L = S i + KEt

Eq. (3- 2)

Where:

L Volume of intercepted water (In) Si Maximum interception storage depth retained against forces of wind and gravity (0.01 Si 0.05 In)

CHAPTER 3 LOSSES

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K Ratio of surface area of intercepting foliage to its horizontal projection E Evaporation rate (In/Hr) t Time (Hrs)

Depression Storage Depression storage also called surface storage refers to precipitation that becomes trapped in numerous small depressions such as puddles, ditches, and other natural depressions. Water stored in these depressions is either evaporated or is infiltrated. Clearly, given the random nature of depressions on the earths surface it is very difficult to accurately quantify the amount of water lost in depression storage though some researchers have tried. Losses in Engineering Hydrology Generally speaking the losses described above (evaporation, evapotranspiration, interception and depression storage) usually are not considered in an engineering hydrology analysis. The reason is that the amount of water lost to these abstractions, particularly for small watersheds, is typically low and does not factor significantly into engineering hydrology designs. If the hydrologic study being conducted is for a large watershed area on the order of several hundred or thousand square miles, then losses through evaporation, evapotranspiration, interception and depression storage may need to be considered. Watersheds having these sizes more than likely contain bodies of water, such as large lakes and reservoirs, where a significant amount of water can be evaporated. Also if the watershed is highly agrarian then

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evapotranspiration or interception rates could be comparatively high. Infiltration, on the other hand, does represent a significant component of the overall precipitation losses for all watersheds including small ones. As a result, infiltration is considered in engineering hydrology analyses. Moreover in several of the mechanisms described above water is eventually lost through infiltration. Consequently a thorough treatment of infiltration is a must in engineering hydrology. Infiltration Infiltration is the process where precipitation moves through the soil surface and into the soil. There are two primary driving forces that cause water to be infiltrated. They are 1) Capillary Action and 2) Gravity. Even though capillary action and gravity are the driving mechanisms for infiltration there are a number of variables that influence the rate at which water is infiltrated. These variables include: Soil type and soil properties Type and extent of surface cover (Land use) Condition of the surface crust Storm characteristics (Intensity, depth and duration) Temperature Water quality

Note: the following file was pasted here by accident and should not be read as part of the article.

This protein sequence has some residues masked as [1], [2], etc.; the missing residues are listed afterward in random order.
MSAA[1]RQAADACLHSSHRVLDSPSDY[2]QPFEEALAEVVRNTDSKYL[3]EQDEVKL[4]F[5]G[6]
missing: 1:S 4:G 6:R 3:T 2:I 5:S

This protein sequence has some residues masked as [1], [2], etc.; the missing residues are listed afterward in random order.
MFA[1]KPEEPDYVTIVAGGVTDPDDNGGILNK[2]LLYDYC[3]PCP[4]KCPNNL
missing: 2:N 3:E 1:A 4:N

Infiltration is highly dependent upon the condition or characteristics of the surface crust. For example over time an inwash of fine particles may clog the soil pores and thus seal the surface crust. This in turn will lead to lower infiltration rates even though the infiltration capacity (the rate at which water can be infiltrated) of the underlying soil may

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continue to be high. Construction activities may compact the soil surface thus reducing the rate at which water can be infiltrated. Thus engineers should recognize factors that can change infiltration rates and consider them, when warranted, in their engineering analyses. The rate at which water is infiltrated is not constant over time. Rather as more and more water is infiltrated, the infiltration capacity decreases. As a result the infiltration capacity of the soil over time typically looks like that shown in Figure 3- 1. Initially the rate at which water can be infiltrated into the soil called the infiltration capacity is high because the soil is assumed to be relatively dry. As the storm continues more and more water is infiltrated into the soil. Because the soil becomes increasingly saturated, the rate at which water can be infiltrated decreases. As a result, the infiltration capacity of the soil decreases over time usually in a nonlinear fashion. In other words, the soil behaves much like a sponge. As the sponge becomes more saturated its ability to absorb water decreases. Before water can run off of a watershed and into a stream, pond or other body of water, the rainfall intensity must be greater than infiltration rate. Consider the rainfall hyetograph and the infiltration capacity curve shown in the figure below. Notice that from the start of the storm until hour 2 the rainfall intensity, that is, the rate at which precipitation falls is less than the rate at which water can be infiltrated into the ground. Under these conditions 100% of the precipitation is infiltrated and no runoff occurs. From hour 2 until the end of the storm at hour 8 there will be runoff from the watershed since the rainfall intensity exceeds the infiltration rate.